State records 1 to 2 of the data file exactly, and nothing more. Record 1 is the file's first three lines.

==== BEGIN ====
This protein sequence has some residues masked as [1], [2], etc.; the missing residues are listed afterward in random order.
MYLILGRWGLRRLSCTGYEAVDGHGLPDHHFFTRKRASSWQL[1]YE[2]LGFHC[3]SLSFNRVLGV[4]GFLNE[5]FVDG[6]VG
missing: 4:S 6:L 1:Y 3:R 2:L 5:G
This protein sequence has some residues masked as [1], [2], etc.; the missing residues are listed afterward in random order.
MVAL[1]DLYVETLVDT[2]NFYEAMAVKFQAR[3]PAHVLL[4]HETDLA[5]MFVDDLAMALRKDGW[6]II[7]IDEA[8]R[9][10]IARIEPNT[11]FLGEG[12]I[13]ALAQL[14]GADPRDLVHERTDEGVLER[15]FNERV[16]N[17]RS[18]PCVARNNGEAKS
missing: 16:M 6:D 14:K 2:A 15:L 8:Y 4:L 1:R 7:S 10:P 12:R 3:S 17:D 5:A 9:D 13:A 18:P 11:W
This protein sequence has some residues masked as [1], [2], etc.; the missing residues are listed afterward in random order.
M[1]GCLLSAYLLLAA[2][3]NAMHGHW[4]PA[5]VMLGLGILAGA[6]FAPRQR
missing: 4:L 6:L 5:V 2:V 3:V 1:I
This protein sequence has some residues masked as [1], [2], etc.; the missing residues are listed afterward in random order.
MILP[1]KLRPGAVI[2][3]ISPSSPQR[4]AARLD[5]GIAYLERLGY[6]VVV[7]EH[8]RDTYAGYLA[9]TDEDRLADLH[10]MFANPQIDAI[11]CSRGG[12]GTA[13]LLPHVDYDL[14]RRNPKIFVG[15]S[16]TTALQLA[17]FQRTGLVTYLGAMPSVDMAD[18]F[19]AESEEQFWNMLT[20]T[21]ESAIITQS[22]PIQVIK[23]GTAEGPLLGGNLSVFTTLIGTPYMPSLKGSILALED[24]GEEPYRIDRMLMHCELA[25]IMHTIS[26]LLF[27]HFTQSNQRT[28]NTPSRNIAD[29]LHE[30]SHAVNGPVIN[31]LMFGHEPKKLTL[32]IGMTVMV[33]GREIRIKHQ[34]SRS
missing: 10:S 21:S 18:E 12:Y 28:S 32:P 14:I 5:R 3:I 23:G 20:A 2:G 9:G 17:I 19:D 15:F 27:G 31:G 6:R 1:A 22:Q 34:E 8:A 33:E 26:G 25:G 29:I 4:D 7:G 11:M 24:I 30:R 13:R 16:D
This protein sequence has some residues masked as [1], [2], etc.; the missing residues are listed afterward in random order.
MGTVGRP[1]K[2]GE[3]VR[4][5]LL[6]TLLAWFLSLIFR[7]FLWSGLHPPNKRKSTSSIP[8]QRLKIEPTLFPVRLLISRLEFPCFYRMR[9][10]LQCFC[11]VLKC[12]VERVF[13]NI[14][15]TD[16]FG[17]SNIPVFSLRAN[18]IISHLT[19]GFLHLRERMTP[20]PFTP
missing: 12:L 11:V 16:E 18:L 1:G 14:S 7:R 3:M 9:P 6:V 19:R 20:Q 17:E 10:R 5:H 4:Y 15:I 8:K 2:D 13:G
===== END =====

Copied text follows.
This protein sequence has some residues masked as [1], [2], etc.; the missing residues are listed afterward in random order.
MYLILGRWGLRRLSCTGYEAVDGHGLPDHHFFTRKRASSWQL[1]YE[2]LGFHC[3]SLSFNRVLGV[4]GFLNE[5]FVDG[6]VG
missing: 4:S 6:L 1:Y 3:R 2:L 5:G
This protein sequence has some residues masked as [1], [2], etc.; the missing residues are listed afterward in random order.
MVAL[1]DLYVETLVDT[2]NFYEAMAVKFQAR[3]PAHVLL[4]HETDLA[5]MFVDDLAMALRKDGW[6]II[7]IDEA[8]R[9][10]IARIEPNT[11]FLGEG[12]I[13]ALAQL[14]GADPRDLVHERTDEGVLER[15]FNERV[16]N[17]RS[18]PCVARNNGEAKS
missing: 16:M 6:D 14:K 2:A 15:L 8:Y 4:L 1:R 7:S 10:P 12:R 3:S 17:D 5:A 9:D 13:A 18:P 11:W